Veni’s for eight EUR-scientists

At the end of July, research financier NWO announced that 152 young researchers will get a Veni-grant. The grants are for the maximum amount of 250.000 euros and are meant for scientists who recently got their PhDs. Eight EUR-scientists saw their application honored and can pursue their follow-up research for the coming three years. Four scientists from the Erasmus MC (Ferry Cornelissen, Zhenyu Gao, Klazina Kooiman and Roberto Narcisi), two from the Faculty of Social Sciences (Willem de Koster and Lars Tummers), one of the Erasmus School of Economics (Jan Stoop) and one of the Rotterdam School of Management (Monika Lisjak) received the grant. Here you can read a description of the research which the Veni-laureates are doing.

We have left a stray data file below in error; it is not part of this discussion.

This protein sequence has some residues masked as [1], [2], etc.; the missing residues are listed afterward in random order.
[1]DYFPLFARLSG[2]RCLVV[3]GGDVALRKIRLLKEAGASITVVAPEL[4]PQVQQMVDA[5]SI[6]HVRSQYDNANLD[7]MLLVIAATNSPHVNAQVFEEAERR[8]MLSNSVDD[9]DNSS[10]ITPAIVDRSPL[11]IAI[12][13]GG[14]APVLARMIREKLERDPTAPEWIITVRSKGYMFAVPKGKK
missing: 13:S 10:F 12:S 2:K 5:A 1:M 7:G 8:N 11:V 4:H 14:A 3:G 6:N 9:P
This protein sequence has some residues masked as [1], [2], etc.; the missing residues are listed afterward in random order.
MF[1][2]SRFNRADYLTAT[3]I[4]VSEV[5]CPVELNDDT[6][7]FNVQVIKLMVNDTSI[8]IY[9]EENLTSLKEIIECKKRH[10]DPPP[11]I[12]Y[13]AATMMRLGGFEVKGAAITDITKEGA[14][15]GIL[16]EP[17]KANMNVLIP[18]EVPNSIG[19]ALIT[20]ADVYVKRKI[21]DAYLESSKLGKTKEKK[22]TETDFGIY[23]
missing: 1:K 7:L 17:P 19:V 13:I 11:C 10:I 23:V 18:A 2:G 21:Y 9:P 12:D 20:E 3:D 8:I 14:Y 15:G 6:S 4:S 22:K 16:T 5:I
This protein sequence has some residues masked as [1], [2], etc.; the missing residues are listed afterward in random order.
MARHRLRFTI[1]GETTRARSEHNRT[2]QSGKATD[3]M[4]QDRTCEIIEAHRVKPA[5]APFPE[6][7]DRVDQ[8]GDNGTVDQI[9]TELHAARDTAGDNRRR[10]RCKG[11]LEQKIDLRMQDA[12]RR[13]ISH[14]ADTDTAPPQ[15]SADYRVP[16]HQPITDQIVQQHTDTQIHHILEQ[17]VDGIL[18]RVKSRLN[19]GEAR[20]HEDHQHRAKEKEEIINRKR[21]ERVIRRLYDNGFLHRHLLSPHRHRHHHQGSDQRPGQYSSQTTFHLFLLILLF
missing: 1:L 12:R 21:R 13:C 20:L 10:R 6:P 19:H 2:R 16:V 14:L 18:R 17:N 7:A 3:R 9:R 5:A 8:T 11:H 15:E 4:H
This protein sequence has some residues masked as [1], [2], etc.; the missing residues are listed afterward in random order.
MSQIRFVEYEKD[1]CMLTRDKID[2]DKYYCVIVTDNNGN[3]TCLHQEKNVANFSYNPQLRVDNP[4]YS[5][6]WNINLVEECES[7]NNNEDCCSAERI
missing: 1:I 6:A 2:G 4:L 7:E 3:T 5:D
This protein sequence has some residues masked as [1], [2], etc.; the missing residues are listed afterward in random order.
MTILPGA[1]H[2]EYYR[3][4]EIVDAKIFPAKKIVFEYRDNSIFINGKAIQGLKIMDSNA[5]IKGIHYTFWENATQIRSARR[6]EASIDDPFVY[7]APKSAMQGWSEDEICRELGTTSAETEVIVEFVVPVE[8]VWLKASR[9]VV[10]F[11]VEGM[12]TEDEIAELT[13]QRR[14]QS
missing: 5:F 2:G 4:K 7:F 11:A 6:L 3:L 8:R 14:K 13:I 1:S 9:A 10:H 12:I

Poldermans was sloppy before

Don Poldermans was in the news again this summer. The professor of cardiovascular medicine was fired from the Erasmus MC in 2011, after he appeared to have manipulated research findings. A new investigation into the publications of Poldermans, which was published by Erasmus MC on Friday July 25th, concludes that in more cases Poldermans has acted in conflict with scientific integrity. The committee investigated the other 247 publications in which Poldermans was first or main co-author and found no indications of falsified findings, but did find hints of carelessness.

A week later it became known that fraudulent research by Poldermans is removed from European and American guidelines. In January, British scientists stated that European heart patients have been exposed to dangers for years because they have unwarrantedly received beta blockers for an operation. Doctors followed a guideline in this practice which was partially based on research by Poldermans. According to British cardiologists, beta blockers, when used on heart patients, could have counterproductive effects and even potentially lead to death. American and European cardiologists’ organizations have now altered the guide lines.

Success for Skadi in EUGames